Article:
The year I was born the first Congress of the Communist Party of Cuba was held and the centralization of trade and services became absolute. The only thing one could acquire—outside the ration market—were some books, newspapers and movie tickets. All other products and services fell under the austere sign of the restricted, enclosed within the subsidized quota we received every month. Even to buy a razor blade, one had to present the ration card where the seller marked the number corresponding to the sharp blades.
Something similar happened with food and especially with the fruits of our fertile fields, distributed in limited quantities to each consumer. The potato was one of those most controlled by the State. During my entire life this tasty tuber was exclusively available on the counters of the ration markets; they arrived every three or four months to do us the honor of their presence and their taste. I dreamed of purees spread with butter with fried potatoes hanging over the plate. I thought their soft texture was harvested from the remote Siberian planes and not from the furrows of my own country.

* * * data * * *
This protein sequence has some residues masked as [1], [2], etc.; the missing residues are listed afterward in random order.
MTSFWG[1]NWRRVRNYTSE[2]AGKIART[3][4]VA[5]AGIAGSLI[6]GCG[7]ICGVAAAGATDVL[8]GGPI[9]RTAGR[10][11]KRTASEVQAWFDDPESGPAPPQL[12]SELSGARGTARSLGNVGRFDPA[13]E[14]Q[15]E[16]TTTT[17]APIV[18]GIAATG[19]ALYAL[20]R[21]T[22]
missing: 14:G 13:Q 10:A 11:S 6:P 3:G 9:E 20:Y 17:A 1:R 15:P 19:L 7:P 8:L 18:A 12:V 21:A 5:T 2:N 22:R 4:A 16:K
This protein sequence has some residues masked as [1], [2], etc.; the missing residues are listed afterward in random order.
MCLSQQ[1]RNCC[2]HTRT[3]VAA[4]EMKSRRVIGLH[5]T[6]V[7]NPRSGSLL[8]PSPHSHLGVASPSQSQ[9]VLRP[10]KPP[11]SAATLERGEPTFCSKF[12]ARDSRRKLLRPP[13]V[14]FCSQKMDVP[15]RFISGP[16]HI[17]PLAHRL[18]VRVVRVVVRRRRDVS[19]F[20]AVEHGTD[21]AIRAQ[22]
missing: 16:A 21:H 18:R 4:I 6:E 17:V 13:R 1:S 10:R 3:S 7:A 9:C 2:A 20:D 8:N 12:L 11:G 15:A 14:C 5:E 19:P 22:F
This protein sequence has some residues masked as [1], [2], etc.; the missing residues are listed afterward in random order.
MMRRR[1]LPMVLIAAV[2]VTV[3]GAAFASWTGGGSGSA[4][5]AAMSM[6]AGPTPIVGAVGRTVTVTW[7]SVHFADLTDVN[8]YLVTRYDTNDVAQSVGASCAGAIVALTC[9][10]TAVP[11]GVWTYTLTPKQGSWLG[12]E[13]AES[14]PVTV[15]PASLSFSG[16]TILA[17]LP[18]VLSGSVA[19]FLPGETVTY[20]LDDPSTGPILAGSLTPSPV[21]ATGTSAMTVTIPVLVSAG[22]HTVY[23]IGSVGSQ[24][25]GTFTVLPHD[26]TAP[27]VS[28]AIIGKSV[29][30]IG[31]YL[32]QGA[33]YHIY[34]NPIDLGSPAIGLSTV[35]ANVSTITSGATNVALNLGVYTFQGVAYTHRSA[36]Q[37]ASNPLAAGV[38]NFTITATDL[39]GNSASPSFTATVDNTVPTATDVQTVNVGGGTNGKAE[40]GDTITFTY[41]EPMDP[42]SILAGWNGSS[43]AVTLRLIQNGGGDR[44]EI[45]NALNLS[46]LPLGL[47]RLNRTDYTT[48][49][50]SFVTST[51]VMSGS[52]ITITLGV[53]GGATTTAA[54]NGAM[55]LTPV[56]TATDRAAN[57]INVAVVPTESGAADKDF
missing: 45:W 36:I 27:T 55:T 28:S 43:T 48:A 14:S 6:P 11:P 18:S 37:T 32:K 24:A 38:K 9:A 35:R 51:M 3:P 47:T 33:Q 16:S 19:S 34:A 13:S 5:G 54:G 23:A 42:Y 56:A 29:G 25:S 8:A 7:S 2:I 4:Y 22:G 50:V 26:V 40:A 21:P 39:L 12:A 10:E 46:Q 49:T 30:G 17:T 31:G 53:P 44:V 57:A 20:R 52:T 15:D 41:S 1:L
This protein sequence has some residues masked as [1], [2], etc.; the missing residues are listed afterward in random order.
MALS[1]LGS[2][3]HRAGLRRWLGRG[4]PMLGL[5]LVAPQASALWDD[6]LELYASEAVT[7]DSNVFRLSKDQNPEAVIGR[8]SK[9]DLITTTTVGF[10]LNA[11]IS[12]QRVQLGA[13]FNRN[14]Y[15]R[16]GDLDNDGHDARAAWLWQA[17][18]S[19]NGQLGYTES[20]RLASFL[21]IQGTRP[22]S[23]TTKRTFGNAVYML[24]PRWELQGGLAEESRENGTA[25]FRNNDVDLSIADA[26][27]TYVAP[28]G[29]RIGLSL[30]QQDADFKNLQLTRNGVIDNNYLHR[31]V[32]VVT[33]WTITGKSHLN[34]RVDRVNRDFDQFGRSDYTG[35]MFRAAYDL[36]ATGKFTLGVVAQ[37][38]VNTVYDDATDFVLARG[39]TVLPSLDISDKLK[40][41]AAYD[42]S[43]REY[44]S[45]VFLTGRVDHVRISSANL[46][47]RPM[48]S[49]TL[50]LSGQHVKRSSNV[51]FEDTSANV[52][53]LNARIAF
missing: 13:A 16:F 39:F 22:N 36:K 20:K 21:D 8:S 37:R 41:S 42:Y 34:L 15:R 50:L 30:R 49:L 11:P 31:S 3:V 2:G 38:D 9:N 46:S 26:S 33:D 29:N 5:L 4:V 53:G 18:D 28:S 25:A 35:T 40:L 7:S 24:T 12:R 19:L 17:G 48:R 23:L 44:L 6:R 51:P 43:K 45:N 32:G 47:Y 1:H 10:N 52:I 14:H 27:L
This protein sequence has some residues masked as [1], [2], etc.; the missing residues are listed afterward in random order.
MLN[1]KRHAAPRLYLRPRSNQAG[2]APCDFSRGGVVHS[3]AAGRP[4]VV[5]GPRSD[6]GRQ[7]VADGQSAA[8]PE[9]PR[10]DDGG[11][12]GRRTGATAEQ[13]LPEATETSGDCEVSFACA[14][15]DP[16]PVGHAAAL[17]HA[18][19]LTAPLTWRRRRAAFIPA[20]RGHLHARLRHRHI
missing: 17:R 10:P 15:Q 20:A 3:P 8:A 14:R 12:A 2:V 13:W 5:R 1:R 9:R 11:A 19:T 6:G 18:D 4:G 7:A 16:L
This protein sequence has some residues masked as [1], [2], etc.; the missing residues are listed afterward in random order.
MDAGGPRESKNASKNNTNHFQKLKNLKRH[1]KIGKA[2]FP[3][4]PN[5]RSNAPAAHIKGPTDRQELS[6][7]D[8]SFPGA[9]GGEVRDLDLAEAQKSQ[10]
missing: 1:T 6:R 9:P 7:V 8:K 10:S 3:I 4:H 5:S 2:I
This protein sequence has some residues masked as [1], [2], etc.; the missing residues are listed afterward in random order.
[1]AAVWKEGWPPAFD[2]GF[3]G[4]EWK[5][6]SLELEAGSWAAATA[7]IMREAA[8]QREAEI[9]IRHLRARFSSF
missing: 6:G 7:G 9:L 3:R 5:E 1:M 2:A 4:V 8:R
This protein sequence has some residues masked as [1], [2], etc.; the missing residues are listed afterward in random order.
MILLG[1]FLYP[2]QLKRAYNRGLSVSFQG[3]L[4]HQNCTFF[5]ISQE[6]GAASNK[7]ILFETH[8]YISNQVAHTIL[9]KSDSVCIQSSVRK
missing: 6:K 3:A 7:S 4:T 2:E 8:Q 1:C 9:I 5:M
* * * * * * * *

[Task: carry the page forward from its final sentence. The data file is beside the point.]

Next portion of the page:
The private farmers were compelled to sell their potatoes to the state, which strongly penalized those who violated this strict requirement. So we got used to seeing them appear on our plates a few times a year and keeping them in our culinary fantasies. That was until a few weeks ago when Raul Castro’s government decided to liberalize their sale and removed them from the increasingly empty ration market. Now we do not need to show a document to buy pounds of potatoes, but we must wait for them to return, before we can put them in our bags and take them home.